The first objective of this publication is to introduce CBS to those in the bioanalytical community who don’t know it yet. Particularly, we would like to call the attention of researchers working on determinations of small molecules in the forensic and clinical fields, and who are looking for alternative technologies that allow for rapid and robust analysis. Besides this, we would like to use this article to encourage existing users of direct-sample-to-MS technologies (e.g., those working on paper spray) to try CBS as a more elegant, alternative solution to the analysis of complex matrices.
3. What are the next steps for your research and this field of bioanalysis?
Our current course is directed towards finding solutions to the limitations scientists are faced with when trading chromatography for faster analysis times: limitations that are inherent of any direct-to-MS technology. For instance, we are looking at diverse on-coating derivatization technologies that aid in enhancing the limits of quantitation of poor ionizers and compounds with low mass-to-charge ratio (i.e. regions where you typically find more instrumental noise). We are also exploring diverse ion mobility technologies that facilitate rapid, on-line separation of target compounds from co-extracted isobars/isomers. Furthermore, we are working towards a fully automated 96-CBS system that enables total analysis times per sample of under 10s. In addition to our exploration of novel coating chemistries, we are working with one of our collaborators towards adaptation of CBS technology with portable mass spectrometer systems. Although most of our work has been focused on targeted analysis, our recent work revealed huge potential for implementation of CBS for rapid molecular profiling. Finally, we are currently carrying out work directed at the implementation of CBS in clinical applications for analysis of samples from patients undergoing a variety of procedures, such as those treated with immunosuppressive drugs.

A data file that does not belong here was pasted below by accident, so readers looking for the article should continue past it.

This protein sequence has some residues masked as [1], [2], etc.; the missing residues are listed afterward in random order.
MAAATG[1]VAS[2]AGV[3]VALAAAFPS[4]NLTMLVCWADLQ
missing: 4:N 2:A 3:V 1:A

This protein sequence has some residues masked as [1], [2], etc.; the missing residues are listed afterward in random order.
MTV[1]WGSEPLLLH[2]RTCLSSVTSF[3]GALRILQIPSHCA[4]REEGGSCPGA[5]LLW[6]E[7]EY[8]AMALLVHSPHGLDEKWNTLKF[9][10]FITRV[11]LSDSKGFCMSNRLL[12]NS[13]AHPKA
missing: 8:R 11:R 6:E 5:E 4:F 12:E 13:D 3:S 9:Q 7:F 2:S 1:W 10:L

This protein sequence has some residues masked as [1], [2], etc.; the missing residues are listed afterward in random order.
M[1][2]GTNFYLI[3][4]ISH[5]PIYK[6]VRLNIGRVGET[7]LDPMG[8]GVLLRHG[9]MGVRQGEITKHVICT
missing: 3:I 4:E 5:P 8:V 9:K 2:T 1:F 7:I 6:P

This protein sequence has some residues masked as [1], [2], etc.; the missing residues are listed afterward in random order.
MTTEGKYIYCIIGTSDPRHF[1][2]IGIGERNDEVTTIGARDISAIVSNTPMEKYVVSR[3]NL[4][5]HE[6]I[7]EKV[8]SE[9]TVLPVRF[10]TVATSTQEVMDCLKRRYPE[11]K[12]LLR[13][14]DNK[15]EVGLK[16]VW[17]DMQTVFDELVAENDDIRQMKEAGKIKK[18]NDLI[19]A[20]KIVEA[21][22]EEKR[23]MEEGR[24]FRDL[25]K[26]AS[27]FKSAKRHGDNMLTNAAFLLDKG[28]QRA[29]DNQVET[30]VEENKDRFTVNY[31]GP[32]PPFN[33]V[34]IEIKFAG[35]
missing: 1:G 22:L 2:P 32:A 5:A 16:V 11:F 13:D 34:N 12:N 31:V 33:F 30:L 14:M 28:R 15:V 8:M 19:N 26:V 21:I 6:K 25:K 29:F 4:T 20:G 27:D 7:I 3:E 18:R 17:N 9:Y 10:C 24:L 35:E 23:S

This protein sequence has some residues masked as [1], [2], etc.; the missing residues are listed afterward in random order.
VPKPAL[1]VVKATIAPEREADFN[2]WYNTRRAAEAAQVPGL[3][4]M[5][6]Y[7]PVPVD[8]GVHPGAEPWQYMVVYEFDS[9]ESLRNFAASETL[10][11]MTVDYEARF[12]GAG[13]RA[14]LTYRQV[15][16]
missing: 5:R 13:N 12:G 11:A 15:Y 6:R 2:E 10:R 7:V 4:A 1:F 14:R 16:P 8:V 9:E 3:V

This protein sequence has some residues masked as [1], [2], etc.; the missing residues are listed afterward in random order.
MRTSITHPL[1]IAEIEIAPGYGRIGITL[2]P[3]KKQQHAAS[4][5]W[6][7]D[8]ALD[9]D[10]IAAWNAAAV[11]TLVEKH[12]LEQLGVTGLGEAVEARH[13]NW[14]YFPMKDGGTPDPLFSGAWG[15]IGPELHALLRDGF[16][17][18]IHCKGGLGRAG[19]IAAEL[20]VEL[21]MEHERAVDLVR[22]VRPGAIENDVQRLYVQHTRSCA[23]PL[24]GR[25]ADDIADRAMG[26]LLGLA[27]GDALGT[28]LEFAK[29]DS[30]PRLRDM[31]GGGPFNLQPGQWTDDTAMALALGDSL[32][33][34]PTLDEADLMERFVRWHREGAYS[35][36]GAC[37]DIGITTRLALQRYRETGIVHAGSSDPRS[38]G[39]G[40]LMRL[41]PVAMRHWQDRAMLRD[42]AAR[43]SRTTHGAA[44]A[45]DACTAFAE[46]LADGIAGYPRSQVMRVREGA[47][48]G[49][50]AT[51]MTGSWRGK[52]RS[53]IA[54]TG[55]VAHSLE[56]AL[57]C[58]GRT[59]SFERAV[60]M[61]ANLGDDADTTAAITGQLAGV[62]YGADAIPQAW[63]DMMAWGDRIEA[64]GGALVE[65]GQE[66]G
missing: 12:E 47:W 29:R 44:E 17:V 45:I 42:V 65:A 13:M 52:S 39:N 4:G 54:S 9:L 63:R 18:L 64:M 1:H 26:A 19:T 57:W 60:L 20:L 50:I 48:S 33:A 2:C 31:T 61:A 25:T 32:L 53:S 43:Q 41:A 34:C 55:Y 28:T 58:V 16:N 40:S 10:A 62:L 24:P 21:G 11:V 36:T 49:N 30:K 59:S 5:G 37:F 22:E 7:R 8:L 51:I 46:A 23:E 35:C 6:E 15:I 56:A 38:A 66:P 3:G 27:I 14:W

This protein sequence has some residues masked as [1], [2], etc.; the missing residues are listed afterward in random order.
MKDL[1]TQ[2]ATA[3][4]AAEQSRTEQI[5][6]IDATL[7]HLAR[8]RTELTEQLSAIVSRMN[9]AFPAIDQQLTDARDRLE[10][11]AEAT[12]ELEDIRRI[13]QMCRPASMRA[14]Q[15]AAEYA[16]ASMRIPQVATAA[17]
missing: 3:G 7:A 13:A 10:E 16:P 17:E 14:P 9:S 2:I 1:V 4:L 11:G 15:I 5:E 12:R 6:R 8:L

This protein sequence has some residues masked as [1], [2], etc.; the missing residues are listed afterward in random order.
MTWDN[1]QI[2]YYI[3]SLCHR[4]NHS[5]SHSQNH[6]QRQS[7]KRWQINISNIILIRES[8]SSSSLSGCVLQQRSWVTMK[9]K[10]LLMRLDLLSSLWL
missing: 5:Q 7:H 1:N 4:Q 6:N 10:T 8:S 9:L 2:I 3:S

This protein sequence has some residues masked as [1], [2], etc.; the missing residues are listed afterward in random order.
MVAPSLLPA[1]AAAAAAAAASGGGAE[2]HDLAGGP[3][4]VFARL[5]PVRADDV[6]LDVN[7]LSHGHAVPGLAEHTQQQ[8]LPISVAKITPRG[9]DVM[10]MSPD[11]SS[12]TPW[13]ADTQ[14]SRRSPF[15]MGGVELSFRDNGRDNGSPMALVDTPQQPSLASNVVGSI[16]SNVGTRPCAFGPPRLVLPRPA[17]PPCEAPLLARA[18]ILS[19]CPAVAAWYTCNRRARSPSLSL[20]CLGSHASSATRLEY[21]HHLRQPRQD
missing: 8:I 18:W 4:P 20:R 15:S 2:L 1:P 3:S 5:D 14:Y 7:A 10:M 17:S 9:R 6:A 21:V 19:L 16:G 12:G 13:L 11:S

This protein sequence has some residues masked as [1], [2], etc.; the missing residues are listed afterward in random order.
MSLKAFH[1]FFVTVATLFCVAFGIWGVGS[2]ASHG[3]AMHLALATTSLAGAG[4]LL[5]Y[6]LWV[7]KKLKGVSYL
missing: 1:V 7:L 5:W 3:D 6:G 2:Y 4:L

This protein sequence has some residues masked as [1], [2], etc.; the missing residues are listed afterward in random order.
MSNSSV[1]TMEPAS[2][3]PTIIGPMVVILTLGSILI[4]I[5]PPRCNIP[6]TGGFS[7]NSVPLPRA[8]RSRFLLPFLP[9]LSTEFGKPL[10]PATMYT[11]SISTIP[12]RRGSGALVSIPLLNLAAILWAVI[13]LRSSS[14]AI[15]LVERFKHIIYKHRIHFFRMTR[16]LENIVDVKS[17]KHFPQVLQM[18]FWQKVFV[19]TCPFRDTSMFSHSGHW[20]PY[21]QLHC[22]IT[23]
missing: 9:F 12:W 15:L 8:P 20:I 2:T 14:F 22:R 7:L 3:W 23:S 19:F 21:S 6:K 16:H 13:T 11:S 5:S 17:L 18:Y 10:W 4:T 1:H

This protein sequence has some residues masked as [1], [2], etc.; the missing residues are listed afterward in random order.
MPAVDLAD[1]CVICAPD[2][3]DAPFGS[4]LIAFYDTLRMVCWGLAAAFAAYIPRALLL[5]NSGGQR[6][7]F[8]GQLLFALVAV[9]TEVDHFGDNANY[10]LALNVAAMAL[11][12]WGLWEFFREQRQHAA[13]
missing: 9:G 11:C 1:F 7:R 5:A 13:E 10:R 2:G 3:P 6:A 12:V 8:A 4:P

Our main goal is to see coated blade spray being commercialized, allowing people around the globe to use it to solve some of their analytical challenges in small molecule detection. I believe this technology will soon be one of the fastest sample handling approaches created to date, and foresee its use for the determination of multiple compounds in on-site applications.
4. Are there any researchers/projects/technologies that you are watching at the moment, and any you think we should be keeping an eye on?